Religion and Ecology

Religion and Ecology: Developing a Planetary Ethic

whitney a. bauman
Copyright Date: 2014
Pages: 256
https://www.jstor.org/stable/10.7312/baum16342
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  • Book Info
    Religion and Ecology
    Book Description:

    Moving beyond identity politics while continuing to respect diverse entities and concerns, Whitney A. Bauman builds a planetary politics that better responds to the realities of a pluralistic world. Calling attention to the historical, political, and ecological influences shaping our understanding of nature, religion, humanity, and identity, Bauman collapses the boundaries separating male from female, biology from machine, human from more than human, and religion from science, encouraging readers to embrace hybridity and the inherent fluctuations of an open, evolving global community.

    As he outlines his planetary ethic, Bauman concurrently develops an environmental ethic of movement that relies not on place but on the daily connections we make across the planet. He shows how both identity politics and environmental ethics fail to realize planetary politics and action, limited as they are by foundational modes of thought that create entire worlds out of their own logic. Introducing a postfoundational vision not rooted in the formal principles of "nature" or "God" and not based in the idea of human exceptionalism, Bauman draws on cutting-edge insights from queer, poststructural, and deconstructive theory and makes a major contribution to the study of religion, science, politics, and ecology.

    eISBN: 978-0-231-53710-0
    Subjects: Philosophy, Religion, Political Science, Ecology & Evolutionary Biology

Table of Contents

  1. Front Matter
    (pp. i-iv)
  2. Table of Contents
    (pp. v-vi)
  3. ACKNOWLEDGMENTS
    (pp. vii-xii)
  4. INTRODUCTION: The Emergence of Planetary Identities
    (pp. 1-16)

    This book is an attempt to think about new ways of understanding self-and-other beyond substance-based notions of identity. Substance-based notions of identity work on the assumption that all things have essential components to which they can be reduced, whether these components be material (genes) or immaterial (a soul or mind). Substance-based identities rely also on a metaphysic of substance that claims reality can be reduced to some smallest common denominator. As such, the book begins from questions of how to think self, other, and difference without the narrated markers of substance-based identity boundaries. In other words, it addresses the question...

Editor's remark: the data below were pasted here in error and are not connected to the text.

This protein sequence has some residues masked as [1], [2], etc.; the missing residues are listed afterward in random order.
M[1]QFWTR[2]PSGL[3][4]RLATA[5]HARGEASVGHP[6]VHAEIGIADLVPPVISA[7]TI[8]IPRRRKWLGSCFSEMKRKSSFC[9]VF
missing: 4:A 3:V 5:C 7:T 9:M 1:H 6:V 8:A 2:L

5. 1 RELIGION AND SCIENCE IN DIALOGUE
    (pp. 17-36)

    One of the most crucial insights of the last four hundred years, I would argue, is the one that Nietzsche articulates in the opening quote of this chapter. Philosophies and religions, science and matter are but different ways of trying to account for the worlds we inhabit: neither is transcendent to the other, but rather both exist always already together. There is no origin, no transcendent point from which either an idealist or materialist account of the world can recapitulate reality because eventually they must account for their own accounting and the ouroboros of thinking and being eats its own...

  6. 2 DESTABILIZING NATURE: Natura Naturans, Emergence, and Evolution’s Rainbow
    (pp. 37-62)

    As mentioned in the previous chapter, the always already of religion and science together is covered over in attempts to make one side of the religion and science equation the foundation by which the other can be explained. Most often this is accomplished through stories about what nature or ultimate reality is. Such stories are created through histories of cultures and their institutions reflecting upon the type of knowledge that is under investigation and the methods for gaining that knowledge. These practices all too often become foundational and cover over the process by which they were constructed over time. When...